α-Synuclein major component of Lewy bodies (LB) in Parkinson's disease (PD) and dementia with LB (DLB), as well as of glial cytoplasmic inclusions (GCI) in multiple system atrophy (MSA). Recently, a novel protein called synphilin-1 has been identified that associates with α-synuclein, and it has been reported that co-transfection of both α-synuclein and synphilin-1 in mammalian cells yielded eosinophilic cytoplasmic inclusions resembling LB. Immunocytochemical and ultrastructural investigations have now been performed on the brain of patients with various neurodegenerative disorders using anti-synphilin-1 antibodies. These antibodies immunostained the neuropil in a punctate pattern throughout the brain of control subjects. In PD, most LB observed in the brain stem were positive for synphilin-1. These LB showed intense staining in their central cores, but their peripheral portions were only weakly stained or unstained. Pale bodies and Lewy neurites, which were positive for α-synuclein, were synphilin-1 negative. In DLB, a small fraction of cortical LB were immunolabeled by anti-synphilin-1. In MSA, numerous GCI were positive for synphilin-1. Immunoelectron microscopy revealed that the reaction product was localized within filamentous and circular structures in LB. Various neuronal and glial inclusions in neurodegenerative disorders other than LB disease and MSA were synphilin-1 negative. These findings suggest that abnormal accumulation of synphilin-1 is specific for brain lesions in which α-synuclein is a major component.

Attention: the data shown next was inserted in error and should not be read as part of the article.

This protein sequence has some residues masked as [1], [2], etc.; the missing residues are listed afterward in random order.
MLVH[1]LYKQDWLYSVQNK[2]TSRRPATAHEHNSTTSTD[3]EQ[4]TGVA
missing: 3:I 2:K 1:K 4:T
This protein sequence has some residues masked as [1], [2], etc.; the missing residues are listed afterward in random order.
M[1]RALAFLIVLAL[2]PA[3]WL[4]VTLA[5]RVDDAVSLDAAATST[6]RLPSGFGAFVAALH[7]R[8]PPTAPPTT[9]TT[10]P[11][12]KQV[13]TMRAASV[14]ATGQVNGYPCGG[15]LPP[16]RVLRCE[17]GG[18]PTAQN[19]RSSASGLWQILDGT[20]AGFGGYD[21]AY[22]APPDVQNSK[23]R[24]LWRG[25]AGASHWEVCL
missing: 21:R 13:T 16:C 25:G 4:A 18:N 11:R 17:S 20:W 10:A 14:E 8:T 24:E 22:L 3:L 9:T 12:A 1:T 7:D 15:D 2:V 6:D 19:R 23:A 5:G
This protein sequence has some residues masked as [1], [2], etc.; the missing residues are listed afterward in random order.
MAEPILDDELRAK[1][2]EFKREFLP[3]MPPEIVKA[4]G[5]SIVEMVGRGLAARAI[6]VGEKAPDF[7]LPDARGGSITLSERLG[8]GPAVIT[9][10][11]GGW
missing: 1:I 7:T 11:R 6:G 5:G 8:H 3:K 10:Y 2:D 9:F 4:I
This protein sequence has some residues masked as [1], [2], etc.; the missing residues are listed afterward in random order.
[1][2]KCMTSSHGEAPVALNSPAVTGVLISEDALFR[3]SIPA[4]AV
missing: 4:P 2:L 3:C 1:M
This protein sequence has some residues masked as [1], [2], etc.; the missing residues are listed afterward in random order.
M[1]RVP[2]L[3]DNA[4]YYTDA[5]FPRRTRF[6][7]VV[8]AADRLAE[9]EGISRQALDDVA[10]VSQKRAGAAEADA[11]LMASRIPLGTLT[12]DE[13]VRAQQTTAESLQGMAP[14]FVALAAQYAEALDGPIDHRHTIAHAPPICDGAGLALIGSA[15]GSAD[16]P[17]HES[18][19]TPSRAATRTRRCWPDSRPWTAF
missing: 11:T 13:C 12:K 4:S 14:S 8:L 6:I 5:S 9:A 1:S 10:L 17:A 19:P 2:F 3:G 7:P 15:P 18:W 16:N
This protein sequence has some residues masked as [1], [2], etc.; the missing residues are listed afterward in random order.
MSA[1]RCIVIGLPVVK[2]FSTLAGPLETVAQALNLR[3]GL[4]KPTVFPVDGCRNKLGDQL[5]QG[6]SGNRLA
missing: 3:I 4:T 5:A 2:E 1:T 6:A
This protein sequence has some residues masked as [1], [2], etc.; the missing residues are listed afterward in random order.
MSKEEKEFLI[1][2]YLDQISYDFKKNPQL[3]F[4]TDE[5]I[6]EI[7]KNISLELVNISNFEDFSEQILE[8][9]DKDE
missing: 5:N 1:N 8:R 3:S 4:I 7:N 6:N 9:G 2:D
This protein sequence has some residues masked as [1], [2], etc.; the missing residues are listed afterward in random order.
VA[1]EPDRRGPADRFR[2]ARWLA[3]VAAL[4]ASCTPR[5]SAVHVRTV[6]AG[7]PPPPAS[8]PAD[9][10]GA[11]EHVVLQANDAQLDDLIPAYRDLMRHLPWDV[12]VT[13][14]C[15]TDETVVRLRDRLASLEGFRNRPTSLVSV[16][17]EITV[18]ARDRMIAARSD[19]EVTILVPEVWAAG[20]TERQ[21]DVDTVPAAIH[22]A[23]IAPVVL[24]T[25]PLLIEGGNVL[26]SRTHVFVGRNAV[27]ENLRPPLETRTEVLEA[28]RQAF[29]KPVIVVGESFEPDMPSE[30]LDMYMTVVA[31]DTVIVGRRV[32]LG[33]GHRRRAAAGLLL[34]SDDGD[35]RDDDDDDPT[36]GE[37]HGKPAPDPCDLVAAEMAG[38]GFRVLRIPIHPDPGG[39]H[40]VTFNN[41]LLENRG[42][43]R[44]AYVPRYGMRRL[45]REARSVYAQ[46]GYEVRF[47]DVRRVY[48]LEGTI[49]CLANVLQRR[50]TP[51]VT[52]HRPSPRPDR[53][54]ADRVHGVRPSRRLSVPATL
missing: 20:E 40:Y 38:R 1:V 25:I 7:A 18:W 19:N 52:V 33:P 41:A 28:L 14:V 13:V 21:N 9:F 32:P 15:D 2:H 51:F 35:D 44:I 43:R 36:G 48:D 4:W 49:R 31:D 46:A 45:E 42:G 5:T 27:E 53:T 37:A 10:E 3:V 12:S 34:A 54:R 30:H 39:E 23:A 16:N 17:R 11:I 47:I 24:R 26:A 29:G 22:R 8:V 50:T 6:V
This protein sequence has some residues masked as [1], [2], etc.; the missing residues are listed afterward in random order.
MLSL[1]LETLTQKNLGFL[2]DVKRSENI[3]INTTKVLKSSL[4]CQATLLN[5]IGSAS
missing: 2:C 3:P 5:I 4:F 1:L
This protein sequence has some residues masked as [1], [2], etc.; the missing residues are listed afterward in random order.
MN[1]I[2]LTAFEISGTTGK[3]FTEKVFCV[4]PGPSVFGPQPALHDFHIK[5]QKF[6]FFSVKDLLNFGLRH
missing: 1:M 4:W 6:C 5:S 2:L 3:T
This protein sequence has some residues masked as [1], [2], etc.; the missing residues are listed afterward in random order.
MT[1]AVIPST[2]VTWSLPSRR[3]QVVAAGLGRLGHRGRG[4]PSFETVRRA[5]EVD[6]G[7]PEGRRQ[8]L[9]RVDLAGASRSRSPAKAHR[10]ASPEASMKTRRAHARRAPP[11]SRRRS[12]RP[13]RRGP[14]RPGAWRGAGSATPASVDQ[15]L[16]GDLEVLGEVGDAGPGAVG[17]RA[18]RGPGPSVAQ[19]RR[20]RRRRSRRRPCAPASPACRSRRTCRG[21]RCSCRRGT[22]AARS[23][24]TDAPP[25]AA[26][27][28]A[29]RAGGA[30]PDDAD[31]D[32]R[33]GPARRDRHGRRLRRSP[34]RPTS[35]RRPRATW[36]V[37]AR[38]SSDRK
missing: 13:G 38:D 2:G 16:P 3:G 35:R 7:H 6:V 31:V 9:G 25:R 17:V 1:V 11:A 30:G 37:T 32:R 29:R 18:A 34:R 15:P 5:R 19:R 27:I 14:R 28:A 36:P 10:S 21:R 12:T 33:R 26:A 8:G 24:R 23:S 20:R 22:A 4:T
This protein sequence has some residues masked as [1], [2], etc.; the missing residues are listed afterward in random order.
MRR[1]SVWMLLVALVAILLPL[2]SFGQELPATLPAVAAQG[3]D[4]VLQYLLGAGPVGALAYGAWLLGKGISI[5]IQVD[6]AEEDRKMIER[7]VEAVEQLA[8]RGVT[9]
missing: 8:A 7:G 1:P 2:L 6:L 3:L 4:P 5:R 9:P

- Glial cytoplasmic inclusion
- Lewy body
- Multiple system atrophy
ASJC Scopus subject areas
- Pathology and Forensic Medicine
- Clinical Neurology
- Cellular and Molecular Neuroscience